Friday, May 28, 2010

Nick: puppeteer

In the Powell Street BART station, a voice that slides from cartoonishly daft to deeply sullen is telling the story of the Three Billy Goats Gruff. There is the bridge, and there is the troll, but these are not your usual billy goats. One is a gamer, one is an emo kid, and one is a jock; and the voice takes immense pleasure in splitting itself up between them and having a mad conversation between three different versions of itself.

Nick and the eldest (and most athletic) Billy Goat

Nick and a government issue troll

It's only when you turn the corner that you see the voice belongs to a young man mostly hidden behind a ramshackle puppet booth. Miniature billy goats wobble past his face, and the ground is littered with sets of folded cardboard that he tosses aside when the story moves from one place to the next. A sign identifies the production as an enterprise of the Flat Broke Puppet Co.

This is Nick. He has long hair stuffed under a baseball cap and narrow, surprisingly elegant hands that dart and gesture almost constantly when he talks. He's from Rhode Island, but he ran away from home when he was 16, hitchhiking all the way to L. A.

"It was horrible," he says. "A pit." He made his way north and he discovered that San Francisco was different. There were so many things he liked about it. "It really matched me. I liked the people... and I liked all the pot, of course." He started doing a bit of puppeteering, but he was young and he fell into the seedy traps of the city, the drugs and prostitution.

"I got cleaned up, though," he says, and when he did, he did an internship at ZEUM, a children's museum. He worked at the kids' theater and had the opportunity to meet Wendy Morton, who specializes in shadow puppetry. From there, he went on to work with Basil Twist, a master puppeteer whose work is both stunning and strange.

For a while, he tried to live a normal life. "I thought: normal people have normal jobs. I tried that, but it was a huge failure." So he continues with his puppets, sometimes working with a musician who plays the concertina and whose name is Fable.

"The thing about puppets is that I don't have to be seen. I don't have a good stage presence, so when it's me trying to be onstage..." He rocks back and forth on his heels, jerking his body from side to side. "I get like Rain Man, basically. With puppets, all my energy that's not the voice is going into them, so people don't see me."

Find Nick:
Powell Street BART station, near the exit to the Westfield Shopping Centre.
On Montgomery Street, near the Palace Hotel, in front of a tailor shop.
On Valencia Street, especially when he has more "hipster" material.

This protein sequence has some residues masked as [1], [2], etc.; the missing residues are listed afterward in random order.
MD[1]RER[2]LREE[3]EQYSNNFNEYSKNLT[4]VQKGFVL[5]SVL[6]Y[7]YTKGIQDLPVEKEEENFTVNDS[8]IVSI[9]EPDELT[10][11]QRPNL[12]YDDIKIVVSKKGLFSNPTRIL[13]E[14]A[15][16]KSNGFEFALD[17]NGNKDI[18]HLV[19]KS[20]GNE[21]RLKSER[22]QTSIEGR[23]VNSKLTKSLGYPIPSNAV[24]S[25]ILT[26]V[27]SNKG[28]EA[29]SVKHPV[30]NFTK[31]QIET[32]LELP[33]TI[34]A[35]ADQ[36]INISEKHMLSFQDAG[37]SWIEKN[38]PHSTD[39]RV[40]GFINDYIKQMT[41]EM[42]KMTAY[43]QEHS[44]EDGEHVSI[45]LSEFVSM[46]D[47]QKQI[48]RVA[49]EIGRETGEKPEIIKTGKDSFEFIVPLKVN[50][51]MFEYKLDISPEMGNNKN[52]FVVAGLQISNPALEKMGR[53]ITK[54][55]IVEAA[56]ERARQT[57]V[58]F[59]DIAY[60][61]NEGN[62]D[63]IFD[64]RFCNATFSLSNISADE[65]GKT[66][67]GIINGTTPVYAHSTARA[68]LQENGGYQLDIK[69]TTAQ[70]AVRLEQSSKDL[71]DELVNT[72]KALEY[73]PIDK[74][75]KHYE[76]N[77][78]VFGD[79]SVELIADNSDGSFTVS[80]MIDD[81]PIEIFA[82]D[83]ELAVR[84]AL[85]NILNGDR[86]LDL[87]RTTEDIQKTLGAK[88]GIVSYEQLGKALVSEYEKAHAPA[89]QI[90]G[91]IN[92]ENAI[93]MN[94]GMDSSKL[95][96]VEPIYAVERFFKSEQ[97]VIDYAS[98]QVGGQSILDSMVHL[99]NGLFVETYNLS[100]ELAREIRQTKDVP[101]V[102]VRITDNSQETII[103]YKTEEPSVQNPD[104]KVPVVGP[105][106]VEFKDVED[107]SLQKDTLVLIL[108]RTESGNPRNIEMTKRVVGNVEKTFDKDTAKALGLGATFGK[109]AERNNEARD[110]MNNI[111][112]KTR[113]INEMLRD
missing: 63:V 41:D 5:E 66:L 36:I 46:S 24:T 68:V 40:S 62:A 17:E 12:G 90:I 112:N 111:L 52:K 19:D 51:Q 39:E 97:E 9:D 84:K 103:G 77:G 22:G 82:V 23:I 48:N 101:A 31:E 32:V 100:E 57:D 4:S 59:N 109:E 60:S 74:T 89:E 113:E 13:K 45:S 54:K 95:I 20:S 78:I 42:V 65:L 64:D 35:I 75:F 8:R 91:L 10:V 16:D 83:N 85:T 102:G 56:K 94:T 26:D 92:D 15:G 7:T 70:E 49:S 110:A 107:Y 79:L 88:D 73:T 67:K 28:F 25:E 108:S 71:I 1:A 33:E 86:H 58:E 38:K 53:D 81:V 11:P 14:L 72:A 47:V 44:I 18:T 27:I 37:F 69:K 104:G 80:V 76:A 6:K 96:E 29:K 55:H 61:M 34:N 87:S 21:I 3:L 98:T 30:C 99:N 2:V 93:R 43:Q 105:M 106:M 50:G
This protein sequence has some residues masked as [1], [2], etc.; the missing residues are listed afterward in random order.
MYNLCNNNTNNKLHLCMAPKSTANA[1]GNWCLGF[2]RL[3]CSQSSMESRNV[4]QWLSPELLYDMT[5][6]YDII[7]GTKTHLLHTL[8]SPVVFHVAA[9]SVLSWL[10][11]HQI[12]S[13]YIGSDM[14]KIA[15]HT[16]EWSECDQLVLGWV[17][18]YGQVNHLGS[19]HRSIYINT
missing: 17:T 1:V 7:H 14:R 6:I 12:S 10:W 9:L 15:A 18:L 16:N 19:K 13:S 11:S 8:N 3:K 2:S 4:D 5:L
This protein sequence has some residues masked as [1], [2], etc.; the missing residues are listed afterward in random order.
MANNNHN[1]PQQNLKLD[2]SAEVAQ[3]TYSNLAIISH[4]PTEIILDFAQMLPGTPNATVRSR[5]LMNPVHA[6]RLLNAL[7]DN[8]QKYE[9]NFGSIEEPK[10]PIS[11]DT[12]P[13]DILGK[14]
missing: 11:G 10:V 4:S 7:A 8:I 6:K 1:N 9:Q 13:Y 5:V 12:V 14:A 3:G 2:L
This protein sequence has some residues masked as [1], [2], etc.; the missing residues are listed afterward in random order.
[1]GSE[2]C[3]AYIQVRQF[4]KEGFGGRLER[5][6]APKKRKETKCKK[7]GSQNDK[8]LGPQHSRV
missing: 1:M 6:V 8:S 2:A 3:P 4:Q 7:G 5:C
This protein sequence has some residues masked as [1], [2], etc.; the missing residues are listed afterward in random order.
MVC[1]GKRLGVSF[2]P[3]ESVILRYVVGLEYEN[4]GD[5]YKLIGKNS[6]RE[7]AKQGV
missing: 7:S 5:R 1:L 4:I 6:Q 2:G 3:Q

In North Beach, which is where he takes his "adult" puppet shows.

Wednesday, May 26, 2010

Ilya: accordionist

Walk along Haight Street, between Clayton and Belvedere, and you will pass an alcove with a staircase that leads to a narrow doorway. The alcove hangs back from the sidewalk, partially obscured by a metal gate, and you might not notice it's there. But, if you're lucky, you will pause and peer into the shade, and your ears will reverberate with the jolly, irresistible sounds of an accordion.

Ilya has a gentle face. It is framed by a black hat, glasses, and puffy strands of curly hair. He sits on the steps and holds an accordion against his chest, coaxing from it a jaunty tune that makes you wonder why the whole street isn't dancing, laughing, and clasping hands. He was born in Russia and he plays the accordion because he grew up with the sound of accordion music, and because he once saw an accordion (not this one, he says) in a shop on the East Coast and decided that he had to have it.

"I used to play piano, and then I stopped. It had been a long time since I played music, and then three years ago, I went to a music store with a friend and saw an accordion. I fell in love with it."

He used to work in computers, but right now he mainly does this. He is putting together two bands, both grown out of his love for Eastern European music. One will combine Russian vocals with strings and accordion, the other will be a fast-paced brass band that plays Balkan and klezmer music. He plays his accordion on the street and in train stations.

"I really like it when people start dancing," he says. "That's probably the most interesting reaction I get. They dance in all kinds of ways, and I think -- huh!-- I didn't think people danced this way to this kind of music, but it's kind of cool. I definitely enjoy that, when people are dancing."

Find Ilya:
Haight Street between Clayton and Belvedere.
At the BART stations, either 16th & Mission or Montgomery.